According to several resources and examples brought forward by the Food Research and Action Center, it’s estimated that in recent years, about one-third of children and adolescents are overweight or obese.

Let me repeat that:

About one-third of children and adolescents are overweight or obese.

What does overweight or obese mean exactly? To be considered overweight, your BMI (or Body Mass Index) must be in the 85th percentile and to be considered obese, your BMI must be in the 95th percentile or above. According to some, BMI is subject to interpretation by height, but I still believe higher BMI percentages render the same results in issues of obesity. I’ve witnessed a few situations where I believe something productive could have been done to counteract the issue and felt guilty myself.

When I worked at Starbucks, I remember a mother coming in a few times asking to get a grande (16 oz) frappuccino in a venti (20 oz) cup so her child could have extra whip cream, not to mention extra caramel in the drink and drizzled in chocolate and caramel sauce on top. Had she ordered this for herself, it wouldn’t have bothered me as much, but now this eight or nine-year-old was slurping on 16 oz of an exceedingly heavy drink for any person and about 6 oz of whipped cream (the dome lid allows for extra room).

Over the course of my employment there, I began memorizing nutritional content and random facts about products because the questions were always asked and I was curious myself. One of these being that the standard portion of whipped cream on a frappuccino adds 100 calories. Frappuccinos themselves are pretty notorious for a high calorie count (although there are skinnier options now). Starbucks has done a good job of creating healthier options for their drinks, although it is up to the guest to make that decision. I was lucky enough to have a high metabolism growing up and parents that promoted healthy eating, even against all my efforts to move the broccoli around on my plate to make it look like it had been eaten, but I realized that not everyone was so lucky.

Part of my job description as a Barista  was to make our guests feel like they were at a ‘home away from home’. I loved my job (and still love Starbucks) and I tried my best to ensure that I could do everything possible to fulfill that responsibility. In moments like the one mentioned above, I knew it wasn’t my responsibility to say anything to the parent, yet felt guilty for passing the drink along to the child beside her, who couldn’t have been more than eight or nine years old.

An issue relevant to public relations
When I realized the PRSSA 2012 Bateman Competition was centered around Childhood Obesity, my first thought was, “Now that’s something with a lot of purpose!” At least 18 Chapters received an Honorable Mention or higher for their entries and I realized how prevalent the cause was. (This year’s Bateman Competition is centered around youth bullying; another extremely important issue today.)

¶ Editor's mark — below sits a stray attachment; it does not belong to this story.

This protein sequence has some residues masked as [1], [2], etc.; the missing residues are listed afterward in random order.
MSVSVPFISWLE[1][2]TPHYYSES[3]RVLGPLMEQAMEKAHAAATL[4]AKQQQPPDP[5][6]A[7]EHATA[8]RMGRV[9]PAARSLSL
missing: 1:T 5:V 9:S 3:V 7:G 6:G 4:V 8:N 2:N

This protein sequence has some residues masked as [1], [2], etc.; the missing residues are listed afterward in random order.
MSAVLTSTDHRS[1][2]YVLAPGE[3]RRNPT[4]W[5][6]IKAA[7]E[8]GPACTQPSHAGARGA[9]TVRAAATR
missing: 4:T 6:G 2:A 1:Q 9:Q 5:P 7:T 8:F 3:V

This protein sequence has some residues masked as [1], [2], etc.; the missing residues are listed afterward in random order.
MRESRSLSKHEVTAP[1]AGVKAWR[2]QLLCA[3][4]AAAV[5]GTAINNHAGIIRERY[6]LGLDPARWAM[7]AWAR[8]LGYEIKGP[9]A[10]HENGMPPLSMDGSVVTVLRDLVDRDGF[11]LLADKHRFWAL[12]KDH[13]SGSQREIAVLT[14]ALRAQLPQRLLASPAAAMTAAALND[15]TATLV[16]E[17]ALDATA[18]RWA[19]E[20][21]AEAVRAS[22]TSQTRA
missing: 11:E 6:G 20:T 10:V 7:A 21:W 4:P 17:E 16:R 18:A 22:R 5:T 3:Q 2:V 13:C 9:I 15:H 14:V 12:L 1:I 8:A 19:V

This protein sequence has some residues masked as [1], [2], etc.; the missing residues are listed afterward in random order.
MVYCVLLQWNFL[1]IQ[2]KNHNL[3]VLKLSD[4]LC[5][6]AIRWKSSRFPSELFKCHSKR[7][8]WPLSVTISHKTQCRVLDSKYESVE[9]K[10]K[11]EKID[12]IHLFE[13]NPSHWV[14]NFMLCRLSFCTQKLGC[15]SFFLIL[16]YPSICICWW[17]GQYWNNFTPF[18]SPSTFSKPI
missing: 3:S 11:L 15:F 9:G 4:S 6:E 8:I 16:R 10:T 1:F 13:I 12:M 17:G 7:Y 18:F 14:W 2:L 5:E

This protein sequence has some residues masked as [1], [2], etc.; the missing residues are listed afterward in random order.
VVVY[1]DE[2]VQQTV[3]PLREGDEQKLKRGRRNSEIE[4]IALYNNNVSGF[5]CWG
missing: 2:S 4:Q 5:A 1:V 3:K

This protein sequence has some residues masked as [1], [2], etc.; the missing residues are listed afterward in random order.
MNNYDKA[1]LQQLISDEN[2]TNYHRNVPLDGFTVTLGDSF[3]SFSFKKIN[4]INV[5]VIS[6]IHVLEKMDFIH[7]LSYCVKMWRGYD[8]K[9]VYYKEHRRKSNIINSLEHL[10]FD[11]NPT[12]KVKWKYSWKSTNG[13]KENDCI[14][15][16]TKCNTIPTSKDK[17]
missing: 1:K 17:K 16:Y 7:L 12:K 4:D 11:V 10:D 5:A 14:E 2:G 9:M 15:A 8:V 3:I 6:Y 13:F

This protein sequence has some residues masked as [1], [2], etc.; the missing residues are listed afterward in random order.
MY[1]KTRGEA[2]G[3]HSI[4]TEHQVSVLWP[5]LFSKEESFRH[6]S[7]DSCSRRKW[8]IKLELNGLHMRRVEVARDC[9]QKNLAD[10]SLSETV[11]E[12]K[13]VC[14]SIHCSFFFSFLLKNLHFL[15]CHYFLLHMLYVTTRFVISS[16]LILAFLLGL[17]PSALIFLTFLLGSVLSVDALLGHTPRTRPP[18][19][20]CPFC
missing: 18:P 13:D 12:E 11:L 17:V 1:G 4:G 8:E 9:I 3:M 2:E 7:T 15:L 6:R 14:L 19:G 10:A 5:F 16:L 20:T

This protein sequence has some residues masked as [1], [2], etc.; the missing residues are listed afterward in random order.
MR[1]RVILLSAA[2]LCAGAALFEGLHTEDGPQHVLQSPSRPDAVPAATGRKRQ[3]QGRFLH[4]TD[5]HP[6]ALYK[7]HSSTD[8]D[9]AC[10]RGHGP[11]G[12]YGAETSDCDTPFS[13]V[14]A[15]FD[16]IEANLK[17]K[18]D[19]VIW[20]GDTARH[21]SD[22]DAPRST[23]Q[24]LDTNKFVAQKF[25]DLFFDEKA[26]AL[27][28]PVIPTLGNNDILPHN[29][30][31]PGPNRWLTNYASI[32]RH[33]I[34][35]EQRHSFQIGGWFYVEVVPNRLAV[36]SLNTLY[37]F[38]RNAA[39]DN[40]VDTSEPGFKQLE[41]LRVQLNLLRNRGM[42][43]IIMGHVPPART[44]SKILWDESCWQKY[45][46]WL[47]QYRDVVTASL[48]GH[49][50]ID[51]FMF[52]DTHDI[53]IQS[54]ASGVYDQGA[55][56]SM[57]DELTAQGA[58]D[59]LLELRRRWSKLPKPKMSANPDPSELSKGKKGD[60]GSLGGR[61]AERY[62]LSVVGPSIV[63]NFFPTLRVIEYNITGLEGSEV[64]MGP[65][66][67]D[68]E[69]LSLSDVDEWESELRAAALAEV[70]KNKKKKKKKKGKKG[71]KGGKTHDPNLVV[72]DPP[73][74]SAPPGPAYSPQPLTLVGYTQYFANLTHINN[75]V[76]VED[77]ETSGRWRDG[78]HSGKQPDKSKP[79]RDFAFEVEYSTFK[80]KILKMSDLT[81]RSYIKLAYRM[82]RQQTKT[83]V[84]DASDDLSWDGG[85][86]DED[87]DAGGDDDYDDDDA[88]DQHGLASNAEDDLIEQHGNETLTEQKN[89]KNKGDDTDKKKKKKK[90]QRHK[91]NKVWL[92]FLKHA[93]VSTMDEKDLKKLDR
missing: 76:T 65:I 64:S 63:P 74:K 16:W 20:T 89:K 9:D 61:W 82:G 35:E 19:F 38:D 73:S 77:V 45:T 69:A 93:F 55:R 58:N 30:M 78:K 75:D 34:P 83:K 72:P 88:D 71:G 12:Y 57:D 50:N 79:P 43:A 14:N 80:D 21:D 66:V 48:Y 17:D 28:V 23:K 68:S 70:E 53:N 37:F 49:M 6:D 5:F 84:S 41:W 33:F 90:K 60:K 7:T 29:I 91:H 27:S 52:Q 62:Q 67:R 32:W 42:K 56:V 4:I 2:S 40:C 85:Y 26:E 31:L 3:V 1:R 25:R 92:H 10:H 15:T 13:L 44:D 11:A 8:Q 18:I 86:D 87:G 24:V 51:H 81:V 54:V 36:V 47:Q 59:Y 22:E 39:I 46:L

So why do I bring this up? I witnessed someone close to me have difficulty as a child because they struggled with childhood obesity and I believe this is not only a significant and relevant issue today, but a fairly sensitive one. To create a successful public relations campaign that takes all of these into account is truly an inspiration to me as I aspire to make significant progress in the industry when I enter the field.

Furthermore, and my inspiration for this blog post, was to commend the PRSA 2012 Silver Anvil Award of Excellence Winner for Crisis Management in the Non-profit sector. Jackson Spalding and Children’s Healthcare of Atlanta teamed up to create the Strong4Life campaign, changing the focus from stopping childhood obesity to educating parents and pediatricians on the issue.

Here’s a brief summary of my analysis:

The Strong4Life campaign was comprehensive and focused on making simple ideas have a significant impact. By focusing on a cause and emphasizing education about the issue, the campaign empowered everyone to become an advocate. One of the smartest parts of this campaign was the anticipation of negative attention. Some of the tactics may have been developed along the way when the backlash became more prominent, but responding quickly and making rules for the types of posts for some of their social media content allowed the Strong4Life team to really take back the conversation and make sure constructive engagement followed.

I think this campaign was well researched and thoroughly prepared for – not only does it include community relations, media relations and several other case study topics, but tackles a crisis on top of these and executes all of them well. The extensive research and planning conducted by the Strong4Life team set the campaign up for success. Becoming an expert and empowering community experts in the issue allowed changes in the campaign to be implemented without disrupting the initial objective. I don’t believe the campaign would have benefited from any changes because everything was done out of logical and creative thinking that came from knowing and researching the audiences well. Overall, the campaign was a huge success for all parties involved.

I’m curious as to everyone’s thoughts on this issue: Does the problem start with the parent? Does it end with the child? Does this issue fall into corporate social responsibility or even public social responsibility? Should we take it upon ourselves to create more of a call-to-action to not just offer a few healthy items in restaurants, but to reevaluate portions of unhealthy foods?

To read my full analysis or learn more about the campaign, click here.

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